Cyberbullying Expert Challenges Denair Students

Submitted by Denair Unified School District

Collin Kartchner didn’t set out to be an expert on cyberbullying. He was a full-time video producer who posted satirical sketches on Instagram, where he has a big following.

Collin Kartchner didn’t set out to be an expert on cyberbullying. He was a full-time video producer who posted satirical sketches on Instagram, where he has a big following.

But in 2016, the Utah man ran into an old friend. Her name was Roxanne. He asked about her daughter, Whitney, whom he had known when she was a child. Tragically, Roxanne said Whitney, at age 23, had committed suicide. Sadly, Kartchner learned, Whitney had become heavily involved in social media, which her mother blamed for her death.

“When she was 14 or 15, she was spending all her time social media and she was scrolling through these beautiful, curated photos of models and perfect people and she started feeling really bad about herself,” Kartchner told students at Denair High School on Tuesday. “And it led to depression, which then led to self-harming, which then led to addiction, which then led to her death.”

Kartchner felt he needed to do what he could to prevent similar tragedies.

“If we don’t stop this problem, it’s only going to get worse,” he said in one of his videos. “Adults can more easily understand that photos are manipulated or touched up, but kids don’t see that. They look at it and say, ‘Why is my life not like that?’ I shared that and I was flooded with hundreds of stories saying, ‘That was my daughter, that was my neighbor, that was my grandson. This same thing happened.’ ”

Kartchner decided to use his own social media platform – he has nearly 100,000 Instagram followers – to warn teens and their parents about the dangers of cyberbullying and social media addiction.

He created the hashtag #SaveTheKids to amplify his message. He produced videos aimed at teens and adults, and began to speak to audiences around the country. It is that campaign that brought him to Denair on Tuesday.

Everywhere he speaks, he asks teens to accept what he calls “the Collin Challenge:”

  • Take a week off social media each month to “reset your brain”
  • Get/give eight hugs a day for a minimum of 8 seconds
  • Start sharing more authenticity and positivity. Show others it is OK to be real.
  • Don’t participate in any kind of cyberbullying. Cut it off when you see it.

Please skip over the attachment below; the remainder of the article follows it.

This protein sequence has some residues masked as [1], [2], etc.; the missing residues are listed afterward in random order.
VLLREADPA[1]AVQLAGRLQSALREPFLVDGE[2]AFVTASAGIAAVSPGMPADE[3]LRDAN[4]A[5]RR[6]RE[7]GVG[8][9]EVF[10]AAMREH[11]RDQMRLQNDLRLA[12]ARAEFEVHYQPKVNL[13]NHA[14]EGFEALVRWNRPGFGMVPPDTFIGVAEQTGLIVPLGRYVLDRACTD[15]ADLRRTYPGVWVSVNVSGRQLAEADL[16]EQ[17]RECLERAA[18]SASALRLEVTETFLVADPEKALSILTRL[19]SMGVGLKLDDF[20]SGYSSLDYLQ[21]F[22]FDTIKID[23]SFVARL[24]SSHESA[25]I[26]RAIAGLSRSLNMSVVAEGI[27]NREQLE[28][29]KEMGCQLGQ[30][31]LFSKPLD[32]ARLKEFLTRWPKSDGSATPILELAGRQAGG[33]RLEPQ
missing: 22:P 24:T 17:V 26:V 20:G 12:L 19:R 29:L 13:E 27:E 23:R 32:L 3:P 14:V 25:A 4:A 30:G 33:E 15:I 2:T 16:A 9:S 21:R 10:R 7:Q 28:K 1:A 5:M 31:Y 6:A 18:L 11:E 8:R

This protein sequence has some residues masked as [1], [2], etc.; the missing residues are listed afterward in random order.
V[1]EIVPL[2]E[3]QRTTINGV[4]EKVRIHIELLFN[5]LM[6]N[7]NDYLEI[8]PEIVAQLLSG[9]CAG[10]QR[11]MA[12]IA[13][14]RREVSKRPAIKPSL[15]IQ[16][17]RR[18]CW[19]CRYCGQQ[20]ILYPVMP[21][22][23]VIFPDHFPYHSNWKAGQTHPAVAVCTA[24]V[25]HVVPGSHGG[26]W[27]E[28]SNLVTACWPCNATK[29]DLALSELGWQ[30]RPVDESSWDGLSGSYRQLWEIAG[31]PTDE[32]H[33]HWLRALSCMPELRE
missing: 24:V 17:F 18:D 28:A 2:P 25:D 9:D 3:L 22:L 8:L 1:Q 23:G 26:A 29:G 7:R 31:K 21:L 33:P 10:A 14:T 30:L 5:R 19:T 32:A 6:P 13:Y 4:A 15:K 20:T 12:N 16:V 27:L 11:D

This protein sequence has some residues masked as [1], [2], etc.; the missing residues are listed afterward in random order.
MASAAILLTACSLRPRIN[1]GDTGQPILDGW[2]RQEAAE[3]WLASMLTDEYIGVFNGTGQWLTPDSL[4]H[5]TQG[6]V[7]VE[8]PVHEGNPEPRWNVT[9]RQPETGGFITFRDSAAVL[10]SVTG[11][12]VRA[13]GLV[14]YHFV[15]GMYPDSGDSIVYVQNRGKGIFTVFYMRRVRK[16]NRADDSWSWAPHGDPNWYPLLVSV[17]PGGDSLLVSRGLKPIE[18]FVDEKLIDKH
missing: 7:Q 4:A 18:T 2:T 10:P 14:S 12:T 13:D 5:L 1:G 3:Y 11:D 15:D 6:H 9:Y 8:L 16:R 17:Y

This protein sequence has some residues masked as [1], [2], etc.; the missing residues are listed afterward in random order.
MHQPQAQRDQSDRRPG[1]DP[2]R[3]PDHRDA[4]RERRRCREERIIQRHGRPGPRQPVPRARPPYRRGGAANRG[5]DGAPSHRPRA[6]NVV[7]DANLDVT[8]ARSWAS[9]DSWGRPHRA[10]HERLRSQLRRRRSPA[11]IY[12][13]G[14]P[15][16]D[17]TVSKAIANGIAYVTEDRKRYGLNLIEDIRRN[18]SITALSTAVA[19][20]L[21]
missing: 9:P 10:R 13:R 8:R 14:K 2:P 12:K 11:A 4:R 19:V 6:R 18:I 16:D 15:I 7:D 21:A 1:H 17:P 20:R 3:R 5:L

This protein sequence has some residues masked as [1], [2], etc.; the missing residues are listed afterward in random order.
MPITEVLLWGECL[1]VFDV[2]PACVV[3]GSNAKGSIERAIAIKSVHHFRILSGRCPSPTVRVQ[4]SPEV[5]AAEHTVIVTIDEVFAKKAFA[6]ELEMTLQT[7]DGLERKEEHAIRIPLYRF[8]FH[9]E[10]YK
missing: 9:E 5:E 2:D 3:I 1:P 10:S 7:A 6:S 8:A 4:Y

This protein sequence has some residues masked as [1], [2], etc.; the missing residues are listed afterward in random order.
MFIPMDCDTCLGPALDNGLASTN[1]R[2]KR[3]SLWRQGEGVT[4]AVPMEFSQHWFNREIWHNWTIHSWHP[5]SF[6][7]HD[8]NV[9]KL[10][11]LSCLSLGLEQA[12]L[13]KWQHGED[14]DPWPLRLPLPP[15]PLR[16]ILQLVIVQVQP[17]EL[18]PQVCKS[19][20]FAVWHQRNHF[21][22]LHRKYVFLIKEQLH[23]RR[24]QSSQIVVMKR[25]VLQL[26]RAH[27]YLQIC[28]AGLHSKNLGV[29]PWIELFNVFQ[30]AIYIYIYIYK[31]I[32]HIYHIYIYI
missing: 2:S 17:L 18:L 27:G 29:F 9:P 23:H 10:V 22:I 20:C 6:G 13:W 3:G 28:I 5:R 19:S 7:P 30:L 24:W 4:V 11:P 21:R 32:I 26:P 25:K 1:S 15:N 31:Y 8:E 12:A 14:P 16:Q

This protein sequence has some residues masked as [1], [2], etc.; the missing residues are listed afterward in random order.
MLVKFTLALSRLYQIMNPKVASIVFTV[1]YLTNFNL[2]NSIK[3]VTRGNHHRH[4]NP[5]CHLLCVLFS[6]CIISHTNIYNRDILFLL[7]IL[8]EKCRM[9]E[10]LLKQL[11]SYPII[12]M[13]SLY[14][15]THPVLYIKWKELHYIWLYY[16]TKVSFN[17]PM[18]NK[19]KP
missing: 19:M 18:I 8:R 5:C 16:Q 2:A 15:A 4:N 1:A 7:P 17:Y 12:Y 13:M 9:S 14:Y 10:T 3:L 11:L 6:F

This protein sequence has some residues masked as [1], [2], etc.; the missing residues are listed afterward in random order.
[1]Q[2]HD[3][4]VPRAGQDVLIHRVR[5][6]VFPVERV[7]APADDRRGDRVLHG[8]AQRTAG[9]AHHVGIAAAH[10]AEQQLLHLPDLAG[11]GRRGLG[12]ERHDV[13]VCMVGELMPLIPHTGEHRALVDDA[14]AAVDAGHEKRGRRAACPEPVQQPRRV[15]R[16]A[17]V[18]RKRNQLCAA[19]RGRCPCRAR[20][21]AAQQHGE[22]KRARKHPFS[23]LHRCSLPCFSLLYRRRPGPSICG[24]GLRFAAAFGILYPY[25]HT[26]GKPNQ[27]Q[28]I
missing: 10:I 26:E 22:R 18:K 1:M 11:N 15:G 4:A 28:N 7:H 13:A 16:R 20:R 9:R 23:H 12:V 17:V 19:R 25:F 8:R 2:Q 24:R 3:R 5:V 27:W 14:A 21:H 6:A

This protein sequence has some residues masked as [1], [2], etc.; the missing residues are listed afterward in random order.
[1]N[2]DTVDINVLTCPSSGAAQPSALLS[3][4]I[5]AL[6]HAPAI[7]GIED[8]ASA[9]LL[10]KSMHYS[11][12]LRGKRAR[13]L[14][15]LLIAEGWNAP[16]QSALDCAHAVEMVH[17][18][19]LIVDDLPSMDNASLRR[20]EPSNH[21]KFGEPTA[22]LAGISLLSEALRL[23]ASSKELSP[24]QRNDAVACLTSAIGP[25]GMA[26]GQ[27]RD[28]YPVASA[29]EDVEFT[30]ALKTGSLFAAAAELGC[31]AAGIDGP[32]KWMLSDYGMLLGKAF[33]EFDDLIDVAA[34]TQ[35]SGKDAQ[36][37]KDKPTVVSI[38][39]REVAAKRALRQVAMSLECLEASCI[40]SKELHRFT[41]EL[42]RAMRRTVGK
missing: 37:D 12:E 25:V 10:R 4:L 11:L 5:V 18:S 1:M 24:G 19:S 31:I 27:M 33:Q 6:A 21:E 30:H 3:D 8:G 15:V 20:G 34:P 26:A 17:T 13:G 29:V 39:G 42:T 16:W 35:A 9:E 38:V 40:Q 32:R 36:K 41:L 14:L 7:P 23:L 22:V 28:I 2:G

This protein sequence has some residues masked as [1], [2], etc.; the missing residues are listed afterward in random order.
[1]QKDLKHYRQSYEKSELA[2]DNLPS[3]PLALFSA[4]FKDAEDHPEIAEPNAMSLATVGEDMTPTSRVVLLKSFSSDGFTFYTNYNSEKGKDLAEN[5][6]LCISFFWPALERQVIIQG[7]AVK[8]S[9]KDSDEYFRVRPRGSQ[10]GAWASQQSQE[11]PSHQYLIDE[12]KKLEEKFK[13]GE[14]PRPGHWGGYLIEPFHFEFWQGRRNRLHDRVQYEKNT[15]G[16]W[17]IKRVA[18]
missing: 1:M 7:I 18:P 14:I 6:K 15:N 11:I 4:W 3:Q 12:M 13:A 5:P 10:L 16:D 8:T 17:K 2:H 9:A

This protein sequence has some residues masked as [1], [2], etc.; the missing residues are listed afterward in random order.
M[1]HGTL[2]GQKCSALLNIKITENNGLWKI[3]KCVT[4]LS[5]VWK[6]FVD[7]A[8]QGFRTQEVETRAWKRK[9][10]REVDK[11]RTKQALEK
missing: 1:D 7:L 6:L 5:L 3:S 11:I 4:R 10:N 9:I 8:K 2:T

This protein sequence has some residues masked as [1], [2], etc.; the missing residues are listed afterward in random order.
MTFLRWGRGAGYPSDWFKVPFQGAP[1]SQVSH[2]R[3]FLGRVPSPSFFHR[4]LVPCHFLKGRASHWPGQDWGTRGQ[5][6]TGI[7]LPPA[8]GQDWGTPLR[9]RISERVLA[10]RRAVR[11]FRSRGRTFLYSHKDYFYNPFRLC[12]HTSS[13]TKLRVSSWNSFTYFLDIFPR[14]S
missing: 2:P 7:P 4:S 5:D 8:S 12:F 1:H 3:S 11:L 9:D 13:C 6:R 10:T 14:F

• Do something awesome and DON’T share it
  • Fail at something and SHARE it proudly
  • Unfollow every account on Instagram or Snapchat that doesn’t make you happy

“My challenge is for teens to connect in real life,” Kartchner said. “Put your phone down. Don’t let social media tell you what you are worth. You will never be happy if you are chasing numbers and followers. You don’t have to follow accounts just because others do. Don’t follow accounts that make you judge yourself or make you feel less or inadequate.”

He readily admits he’s not a counselor or a psychiatrist, but said experts he has talked with are convinced there is a link between social media use and an increase in the teen suicide rate. He equated the addiction to social media to cocaine and said it “ruins lives.”

“They say giving a smart phone with social media and untethered access to all these apps with no training and no guidance is like handing the keys to a car with no driver’s ed,” Kartchner said. “So how do we sit here in shock wondering why kids are crashing and burning every single day.”

He emphasizes to teens that what they read and see on social media often does not reflect reality.

“We want to change the narrative with social media and how it’s affecting us to make us feel like we’re not enough,” Kartchner said. “To be able say that you are enough, that you are perfect the way you are. That you don’t need to compare yourself to people who are putting perfect photos that have been staged with an entire team, with professional makeup artists. That’s not real. Let’s just be happy with who we are.”

One of his main messages is that parents and their children must reconnect.

“What are we doing spending all day scrolling through other people’s photos that we don’t know?” he asked. “Why are we spending eight hours looking for validation from strangers we’ve never met? Let’s put our phone down. Let’s spend time with our kids. Let’s go make memories. Let’s go enjoy life.”

Kartchner held a separate meeting just for parents Tuesday afternoon at Denair Middle School. And he spent lunch talking about social media with Denair Superintendent Terry Metzger, school administrators from Hilmar and Keyes, officials from Sierra Vista Children and Family Services and Legacy Health Endowment, and about two dozen other adults.

“My big takeaways,” said Metzger, “were that he stressed the need to help build empathy in students, how we can empower students to use social media to share positive messages and how can we help parents.

“He talked about the ‘trust dance’ between parents and children, and how taking phones away or giving them back as a punishment or reward doesn’t work. He emphasized there is no shaming or blaming of parents, but that we must be real about the world we live in and that kids need parents to help them navigate social media.”

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